Injury Prevention Program Launched in Schools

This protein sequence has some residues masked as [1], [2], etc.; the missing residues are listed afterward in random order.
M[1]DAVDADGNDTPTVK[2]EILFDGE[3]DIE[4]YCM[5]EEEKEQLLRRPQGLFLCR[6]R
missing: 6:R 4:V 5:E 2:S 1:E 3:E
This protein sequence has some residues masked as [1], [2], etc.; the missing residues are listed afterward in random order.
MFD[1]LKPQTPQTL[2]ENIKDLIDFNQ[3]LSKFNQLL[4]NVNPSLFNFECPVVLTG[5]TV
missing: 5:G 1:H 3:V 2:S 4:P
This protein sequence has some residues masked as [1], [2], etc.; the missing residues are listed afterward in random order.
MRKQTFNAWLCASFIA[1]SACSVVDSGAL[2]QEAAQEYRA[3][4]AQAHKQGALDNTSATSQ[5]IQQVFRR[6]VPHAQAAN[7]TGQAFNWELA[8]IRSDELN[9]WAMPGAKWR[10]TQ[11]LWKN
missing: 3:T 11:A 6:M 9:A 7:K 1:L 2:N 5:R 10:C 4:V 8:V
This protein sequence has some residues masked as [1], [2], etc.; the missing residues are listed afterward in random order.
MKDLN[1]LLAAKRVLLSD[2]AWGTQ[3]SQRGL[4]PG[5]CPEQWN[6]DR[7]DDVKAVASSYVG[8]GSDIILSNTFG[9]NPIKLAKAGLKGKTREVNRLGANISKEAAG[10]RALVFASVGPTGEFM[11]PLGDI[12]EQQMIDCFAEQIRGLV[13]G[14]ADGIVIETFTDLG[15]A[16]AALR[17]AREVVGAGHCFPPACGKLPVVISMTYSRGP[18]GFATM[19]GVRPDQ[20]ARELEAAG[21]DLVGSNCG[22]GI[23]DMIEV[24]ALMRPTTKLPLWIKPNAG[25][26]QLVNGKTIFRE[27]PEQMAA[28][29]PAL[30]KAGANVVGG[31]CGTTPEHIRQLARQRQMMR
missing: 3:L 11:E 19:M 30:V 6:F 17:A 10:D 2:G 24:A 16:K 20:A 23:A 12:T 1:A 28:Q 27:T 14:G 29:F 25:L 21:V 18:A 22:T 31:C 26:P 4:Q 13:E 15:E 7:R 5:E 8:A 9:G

first_img The program was started in 2002 as a pilot project in some Nova Scotia schools. It provides a number of safety activities and resources that can be adapted into school subject areas, including activities that allow students to practice their critical thinking skills. “We know that when children participate in the Risk Watch program it does have an impact and lives are saved,” said Paul Kells, president and founder of Safe Communities Canada. “The Department of Education, Halifax Regional School Board, Halifax Fire and Emergency Service and Halifax Regional Municipal Safe Communities Coalition are commended for their leadership and commitment to making the lives of our children safe right across the province.” Preventable injuries kill and disable more young Nova Scotians between age one and 25 than all other causes combined. Injuries cost Nova Scotians $570 million each year and have devastating impacts on families, friends, schools and communities. In response, Nova Scotia is the first province in Canada to adopt a comprehensive injury prevention strategy. Children and youth are two of the priority groups identified in the strategy. motor vehicle safety fires and burns poisoning falls and playground injuries firearm injuries bike and pedestrian safety water and ice safety choking, suffocation and strangulation A new school-based safety program will keep children safer by helping them strengthen their knowledge of injury prevention. Nova Scotia is the first province in Canada to launch Risk Watch, a comprehensive injury prevention program for Primary to Grade 8 students. The program teaches children how to make safer choices, resist peer pressure and influence family members and others around them to take action to reduce risks. “We have a responsibility to teach our children how to recognize and avoid everyday risks that can lead to injury,” said Education Minister Karen Casey. “The Risk Watch program enhances the way students are learning to live and play safely.” The resource is provided to schools by the Halifax Regional Municipality Safe Communities Coalition, Halifax Regional Fire and Emergency Service and the Department of Education. “The majority of injuries children encounter throughout their childhood are preventable and predictable,” said Bill Mosher, chief director of the Halifax Regional Fire and Emergency Service. “Elementary schools across the region and the province can use Risk Watch to incorporate safety lessons into daily activities in classrooms from Primary to Grade 8. Risk Watch will ultimately instill safer behaviours in future generations and help prevent injuries from occurring in the first place.” The Risk Watch program helps students learn about the eight leading causes of childhood injuries, which are: last_img

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